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I have a 1000 page ebook about C, Objective-C and Cocoa that I need to read and I was wondering if you guys had any suggestions as to how I could optimise the way I read it so I don't get distracted. Like everyone, I prefer to read a physical book and printing the ebook would obviously be impractical and a huge was of resources. How would you go about read a 1000 page ebook on your screen?

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closed as off-topic by gnat, MichaelT, GlenH7, World Engineer Sep 16 '13 at 21:49

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This question appears to be off-topic because it is about reading ebooks. –  gnat Sep 15 '13 at 9:46

9 Answers 9

up vote 9 down vote accepted

From the way you ask the question, it seems you do not have a Kindle, iPad, or Tablet device. When I need to read an ebook, I choose to read it on my Kindle. It has a similar feel and look of a book and does not require looking at a monitor the entire time.

A way to keep from getting distracted is to unplug your ethernet/turn off your wireless. The internet will probably be the biggest distraction and if you "turn it off" you will not have as big of a temptation to get online.

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Though internet can be distract, In my opinion it would also be a good help for you too. –  Nips Mar 16 '11 at 5:39

When reading any programming book, I have to code some of the examples. In fact, the more I write code, the more time seems to fly by (hence I believe I'm less likely to be distracted).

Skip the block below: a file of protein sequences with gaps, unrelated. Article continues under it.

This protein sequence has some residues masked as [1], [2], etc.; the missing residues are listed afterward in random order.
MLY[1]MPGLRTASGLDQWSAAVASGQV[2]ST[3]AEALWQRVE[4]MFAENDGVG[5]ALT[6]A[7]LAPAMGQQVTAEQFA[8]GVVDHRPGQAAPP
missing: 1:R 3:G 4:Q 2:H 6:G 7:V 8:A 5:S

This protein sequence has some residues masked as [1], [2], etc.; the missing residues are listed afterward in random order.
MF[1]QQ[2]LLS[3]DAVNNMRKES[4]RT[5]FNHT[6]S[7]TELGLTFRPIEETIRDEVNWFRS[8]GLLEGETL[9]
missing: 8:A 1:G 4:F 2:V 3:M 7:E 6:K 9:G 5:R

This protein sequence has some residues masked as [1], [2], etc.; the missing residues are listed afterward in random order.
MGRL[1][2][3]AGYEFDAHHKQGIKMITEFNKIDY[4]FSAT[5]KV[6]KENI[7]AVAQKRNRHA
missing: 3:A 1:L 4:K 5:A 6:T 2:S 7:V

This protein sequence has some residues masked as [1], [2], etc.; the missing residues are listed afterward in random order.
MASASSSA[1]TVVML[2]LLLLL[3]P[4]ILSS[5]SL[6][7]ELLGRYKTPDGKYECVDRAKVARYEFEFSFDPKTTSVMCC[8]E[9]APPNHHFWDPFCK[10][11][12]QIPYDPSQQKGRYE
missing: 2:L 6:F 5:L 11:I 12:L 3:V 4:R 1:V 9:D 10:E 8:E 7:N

Also, in the past, I've added certain forums, email sites, etc to my hosts file to keep them from loading. :)

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I bought a Kindle DX recently. It wasn't cheap, but it was the best investment I made in a long time. It can easily display ordinary PDFs and you can read in your bed or on sofa where there are significantly less distraction than on a PC. And it reads better than a LCD screen :)

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+1 for mentioning the DX. A must for reading technical material like programming books, compared to regular size eBook readers. –  tcrosley Mar 15 '11 at 21:36

I use TextAloud with one of their natural voices to read it to me. Being a bit dyslexic this is sometimes better then reading. The new acrobat reader has "Read Aloud" as a feature, so I just set it to the natural voice and i'm good to go.

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When learning new programming stuff, E-Books is the foundation in my opinion. Because when you try to learn it from the Internet you can't find the proper flow of learning from beginning to advanced.